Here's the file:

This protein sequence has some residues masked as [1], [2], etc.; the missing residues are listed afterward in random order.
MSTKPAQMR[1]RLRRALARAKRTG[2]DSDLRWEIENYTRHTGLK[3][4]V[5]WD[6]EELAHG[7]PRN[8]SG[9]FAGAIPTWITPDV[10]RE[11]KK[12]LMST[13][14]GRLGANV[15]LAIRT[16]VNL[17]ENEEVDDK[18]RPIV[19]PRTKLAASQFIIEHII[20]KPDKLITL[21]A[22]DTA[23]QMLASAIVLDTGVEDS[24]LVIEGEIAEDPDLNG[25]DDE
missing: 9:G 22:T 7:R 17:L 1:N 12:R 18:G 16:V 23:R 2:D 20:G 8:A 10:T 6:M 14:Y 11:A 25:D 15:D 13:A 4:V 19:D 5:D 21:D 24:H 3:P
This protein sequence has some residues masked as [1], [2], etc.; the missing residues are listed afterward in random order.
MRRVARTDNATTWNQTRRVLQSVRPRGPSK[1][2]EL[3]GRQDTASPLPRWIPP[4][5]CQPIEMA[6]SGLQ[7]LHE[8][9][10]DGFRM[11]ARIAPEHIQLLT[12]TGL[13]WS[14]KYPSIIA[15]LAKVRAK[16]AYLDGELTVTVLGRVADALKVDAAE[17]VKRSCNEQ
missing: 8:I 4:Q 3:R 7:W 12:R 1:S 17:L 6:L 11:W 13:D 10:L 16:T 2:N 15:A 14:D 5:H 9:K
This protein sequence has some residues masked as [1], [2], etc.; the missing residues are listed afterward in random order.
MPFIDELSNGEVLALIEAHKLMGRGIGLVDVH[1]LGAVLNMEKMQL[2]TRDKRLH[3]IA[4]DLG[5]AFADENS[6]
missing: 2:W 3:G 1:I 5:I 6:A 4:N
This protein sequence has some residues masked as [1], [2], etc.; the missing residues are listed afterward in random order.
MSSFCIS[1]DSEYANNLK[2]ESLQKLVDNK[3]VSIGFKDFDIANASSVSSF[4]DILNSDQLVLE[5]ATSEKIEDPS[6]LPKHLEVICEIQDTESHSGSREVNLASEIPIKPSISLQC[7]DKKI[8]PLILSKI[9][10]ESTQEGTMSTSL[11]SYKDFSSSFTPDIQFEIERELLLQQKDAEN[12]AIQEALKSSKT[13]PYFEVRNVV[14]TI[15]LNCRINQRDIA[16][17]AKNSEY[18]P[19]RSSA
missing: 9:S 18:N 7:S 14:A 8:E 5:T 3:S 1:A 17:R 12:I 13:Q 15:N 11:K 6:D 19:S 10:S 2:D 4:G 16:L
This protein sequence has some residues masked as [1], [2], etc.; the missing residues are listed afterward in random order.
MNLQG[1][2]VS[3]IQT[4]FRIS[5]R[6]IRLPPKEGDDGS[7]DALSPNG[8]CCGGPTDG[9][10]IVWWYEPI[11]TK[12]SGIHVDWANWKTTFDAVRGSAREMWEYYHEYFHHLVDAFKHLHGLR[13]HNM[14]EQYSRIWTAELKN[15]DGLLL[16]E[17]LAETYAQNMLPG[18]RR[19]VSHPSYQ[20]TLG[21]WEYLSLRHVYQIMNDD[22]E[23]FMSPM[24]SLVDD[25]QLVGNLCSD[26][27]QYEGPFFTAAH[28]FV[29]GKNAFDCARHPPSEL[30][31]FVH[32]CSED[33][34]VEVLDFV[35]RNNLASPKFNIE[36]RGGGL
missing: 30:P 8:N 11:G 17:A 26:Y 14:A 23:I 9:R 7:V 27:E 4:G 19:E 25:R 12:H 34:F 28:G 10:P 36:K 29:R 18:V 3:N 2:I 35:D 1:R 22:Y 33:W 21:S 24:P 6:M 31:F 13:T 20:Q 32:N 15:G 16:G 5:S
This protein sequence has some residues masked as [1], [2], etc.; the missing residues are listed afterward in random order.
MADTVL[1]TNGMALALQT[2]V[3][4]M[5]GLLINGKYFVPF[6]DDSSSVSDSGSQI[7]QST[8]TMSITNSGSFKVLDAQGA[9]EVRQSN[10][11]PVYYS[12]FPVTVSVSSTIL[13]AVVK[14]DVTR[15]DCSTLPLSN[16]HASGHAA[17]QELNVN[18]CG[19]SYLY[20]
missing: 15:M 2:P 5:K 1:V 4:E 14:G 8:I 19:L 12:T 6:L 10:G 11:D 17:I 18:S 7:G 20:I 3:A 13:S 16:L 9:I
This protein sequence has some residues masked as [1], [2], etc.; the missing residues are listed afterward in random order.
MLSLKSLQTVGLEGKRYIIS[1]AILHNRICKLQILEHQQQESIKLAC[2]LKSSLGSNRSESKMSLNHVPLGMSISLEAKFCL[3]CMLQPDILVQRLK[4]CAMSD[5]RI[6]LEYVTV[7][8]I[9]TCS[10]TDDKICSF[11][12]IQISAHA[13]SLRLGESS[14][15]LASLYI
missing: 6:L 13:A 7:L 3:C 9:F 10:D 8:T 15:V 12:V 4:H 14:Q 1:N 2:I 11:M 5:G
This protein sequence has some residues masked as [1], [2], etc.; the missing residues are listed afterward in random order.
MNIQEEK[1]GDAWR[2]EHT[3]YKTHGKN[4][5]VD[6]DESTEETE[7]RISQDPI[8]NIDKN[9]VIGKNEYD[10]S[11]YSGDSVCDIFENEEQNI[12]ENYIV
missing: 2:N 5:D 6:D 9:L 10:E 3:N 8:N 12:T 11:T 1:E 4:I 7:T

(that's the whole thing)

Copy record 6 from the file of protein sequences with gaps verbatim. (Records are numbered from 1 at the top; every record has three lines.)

This protein sequence has some residues masked as [1], [2], etc.; the missing residues are listed afterward in random order.
MADTVL[1]TNGMALALQT[2]V[3][4]M[5]GLLINGKYFVPF[6]DDSSSVSDSGSQI[7]QST[8]TMSITNSGSFKVLDAQGA[9]EVRQSN[10][11]PVYYS[12]FPVTVSVSSTIL[13]AVVK[14]DVTR[15]DCSTLPLSN[16]HASGHAA[17]QELNVN[18]CG[19]SYLY[20]
missing: 15:M 2:P 5:K 1:V 4:E 14:G 8:I 19:L 12:T 6:L 10:G 11:D 17:I 18:S 7:G 20:I 3:A 13:S 16:L 9:I